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New drug development in breast cancer郭心鈴, Kwok, Sum-ling. January 2008 (has links)
published_or_final_version / Community Medicine / Master / Master of Public Health
A vitamin and mineral mega-dose treatment for non-metastatic breast cancer patients : a historical comparison studyVanderlaan, Angelia Selena May. 10 April 2008 (has links)
No description available.
Receptor status in recurrent breast cancer-a retrospective studyAlly, Zain January 2017 (has links)
MBBCh Department of Surgery University of the Witwatersrand 08 March 2017 / Background: Breast cancer recurrence is a major clinical event and represents a principal cause of breast cancer related death. A discordance rate between receptor status of primary and matched recurrence tumours has been reported in the literature but the extent of this in our population is unknown. Repeating Immuno-histochemistry (IHC) and fluorescent in-situ hybridization (FISH) studies have financial and workforce implications in a resource-constrained environment. However, the results of these receptor studies have prognostic implications. Therefore it is important to determine the extent of change in receptors in the recurrence. Aim: To compare the hormone receptor profile between breast cancer primary and matched loco-regional recurrence and to ascertain the extent of receptor discordance. Methods: All patients who presented to the respective breast care facilities for breast cancer recurrences between 2006 and 2014 were identified using the mammography department records. The specimens for each patient were scrutinized. Oestrogen receptor (ER) and progesterone receptor (PgR) status as well as the Human Epidermal growth factor type 2 receptor (HER2) receptor statuses were noted for each patient and a comparison was made between primary and matching recurrence, with loss and gain being noted. Results: In the analysis, significant discordance was found for matching hormone receptor status. Discordance in oestrogen receptor status occurred in 14.3% of cases: change occurred both from ER-positive to -negative and vice versa. For progesterone receptor status this occurred in 25.7% of cases. A discordance of 14.8% was noted for HER2 receptor status. These results are not dissimilar to what has been previously reported in the literature. Of note, adverse receptor discordance: positive to negative was noted in a total of 19 receptors (ER 4; PgR 11; HER2 4) Conclusion: These results confirm the phenomenon of receptor discordance between breast cancer primary and recurrence. The results support the necessity of confirming receptor status on all loco-regional recurrent disease. This reinforces the importance of obtaining a confirmatory biopsy in patients where recurrence is suspected and therefore allowing the appropriate targeted therapy to be selected. / MT2017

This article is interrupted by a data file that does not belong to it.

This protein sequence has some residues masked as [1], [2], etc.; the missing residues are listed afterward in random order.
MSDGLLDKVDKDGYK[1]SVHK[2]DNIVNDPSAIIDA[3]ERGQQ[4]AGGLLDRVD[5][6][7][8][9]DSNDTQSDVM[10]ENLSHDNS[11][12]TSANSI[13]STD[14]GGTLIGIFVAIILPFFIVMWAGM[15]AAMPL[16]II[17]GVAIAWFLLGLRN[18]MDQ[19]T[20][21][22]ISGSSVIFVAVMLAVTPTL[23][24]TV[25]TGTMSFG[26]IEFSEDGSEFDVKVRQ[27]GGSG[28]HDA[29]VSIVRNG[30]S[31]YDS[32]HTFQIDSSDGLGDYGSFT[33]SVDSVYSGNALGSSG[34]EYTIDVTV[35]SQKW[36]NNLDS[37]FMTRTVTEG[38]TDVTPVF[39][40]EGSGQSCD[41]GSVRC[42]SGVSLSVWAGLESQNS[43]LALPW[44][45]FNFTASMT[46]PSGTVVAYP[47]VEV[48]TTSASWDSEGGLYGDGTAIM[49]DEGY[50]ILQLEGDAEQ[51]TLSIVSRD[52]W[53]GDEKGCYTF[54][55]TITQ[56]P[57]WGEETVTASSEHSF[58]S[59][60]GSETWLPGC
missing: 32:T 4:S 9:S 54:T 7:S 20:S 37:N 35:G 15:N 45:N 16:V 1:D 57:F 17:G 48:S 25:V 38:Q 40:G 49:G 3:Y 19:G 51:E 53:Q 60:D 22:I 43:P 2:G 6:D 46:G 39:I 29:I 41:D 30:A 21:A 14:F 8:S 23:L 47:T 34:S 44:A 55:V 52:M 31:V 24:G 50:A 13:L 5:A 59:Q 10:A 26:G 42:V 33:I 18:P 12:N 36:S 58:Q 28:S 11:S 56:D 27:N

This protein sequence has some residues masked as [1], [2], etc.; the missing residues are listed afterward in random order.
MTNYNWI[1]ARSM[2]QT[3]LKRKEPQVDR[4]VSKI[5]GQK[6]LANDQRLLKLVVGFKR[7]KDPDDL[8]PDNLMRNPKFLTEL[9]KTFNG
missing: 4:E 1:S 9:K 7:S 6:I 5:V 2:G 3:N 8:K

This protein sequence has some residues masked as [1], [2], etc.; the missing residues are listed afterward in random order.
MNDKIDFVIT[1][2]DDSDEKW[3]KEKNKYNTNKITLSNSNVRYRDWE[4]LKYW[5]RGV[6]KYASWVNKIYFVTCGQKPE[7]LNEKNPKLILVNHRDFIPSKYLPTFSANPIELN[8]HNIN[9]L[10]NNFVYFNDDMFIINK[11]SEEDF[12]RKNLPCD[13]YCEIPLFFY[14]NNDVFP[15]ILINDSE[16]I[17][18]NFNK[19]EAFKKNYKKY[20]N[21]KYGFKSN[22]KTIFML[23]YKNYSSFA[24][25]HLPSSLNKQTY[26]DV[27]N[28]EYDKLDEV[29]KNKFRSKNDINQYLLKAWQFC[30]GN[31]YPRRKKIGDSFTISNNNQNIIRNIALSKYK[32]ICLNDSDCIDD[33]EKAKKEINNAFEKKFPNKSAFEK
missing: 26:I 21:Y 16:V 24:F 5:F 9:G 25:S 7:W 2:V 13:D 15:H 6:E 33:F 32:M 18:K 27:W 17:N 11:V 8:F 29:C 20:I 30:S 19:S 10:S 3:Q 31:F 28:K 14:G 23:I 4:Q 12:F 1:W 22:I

The Role of Neu/ErbB2 Tryosine 1201 and 1253 in Mammary TumorigenesisJung, Boonim Lina January 2005 (has links)
Mechanisms of growth inhibition induced by methylene-substituted and ring-substituted dims in breast cancer cellsVanderlaag, Kathryn Elisabeth 15 May 2009 (has links)
One in 8 women will be diagnosed with breast cancer in the United States and estrogen receptor (ER) status largely influences the type and subsequent success of treatment employed. Although ER-positive breast cancer can be treated with endocrine therapy, the more invasive ER-negative breast cancer is non-responsive to this therapy and cytotoxic agents are often utilized which are associated with many adverse side effects. Consequently, there is a genuine need to develop more effective, less toxic treatments for invasive breast cancer. Indole-3-carbinol is a phytochemical found in cruciferous vegetables and one of its major metabolites, 3,3’-diindolylmethane (DIM), exhibits a broad range of anticancer and antitumorigenic activities. ER-negative MDA-MB-231 and MDA-MB-453 breast cancer cell growth was inhibited after treatment with a novel series of methylenesubstituted DIMs (C-DIMs), namely 1,1-bis(3’-indolyl)-1-(p-substitutedphenyl) methanes containing trifluoromethyl (DIM-C-pPhCF3), t-butyl (DIM-C-pPhtBu) and phenyl (DIM-C-pPhC6H5) groups. In addition, DIM-C-pPhC6H5 (40 mg/kg/d) inhibited tumor growth in nude mice bearing MDA-MB-231 cells as xenografts. Treatment of breast cancer cells with C-DIMs lead to downregulation of cyclin D1 and induction of non-steroidal anti-inflammatory drug-activated gene 1. Detection of necrosis, caspasedependent or caspase-independent apoptosis were not observed in breast cancer cells treated with C-DIMs, however autophagic cell death was induced by C-DIMs. DIM and ring-substituted DIMs have exhibited antitumorigenic activity in tumor murine mammary models. An investigation into the mechanism of cell death induced by DIM and 5,5’-dibromoDIM (5,5’-diBrDIM) in both ER-positive (MCF-7) and ERnegative (MDA-MB-231) breast cancer cells revealed modulation of several key signaling pathways involved in growth control. Both DIM and 5,5’-diBrDIM downregulated cyclin D1, although only 5,5’-diBrDIM induced a depolarization of the mitochondrial membrane. In addition, apoptosis was observed in MCF-7 cells treated with 5,5’-diBrDIM but not MDA-MB-231 cells. In summary, C-DIMs may represent new mechanism-based agents for treatment of breast cancer through induction of autophagic cell death. The ring-substituted DIMs correspond to a novel class of uncharged mitochondrial poisons that are also highly effective in inhibiting breast cancer cell growth. Results of this research provide evidence for the potential role of two new series of DIM analogs for the treatment of highly aggressive breast cancer.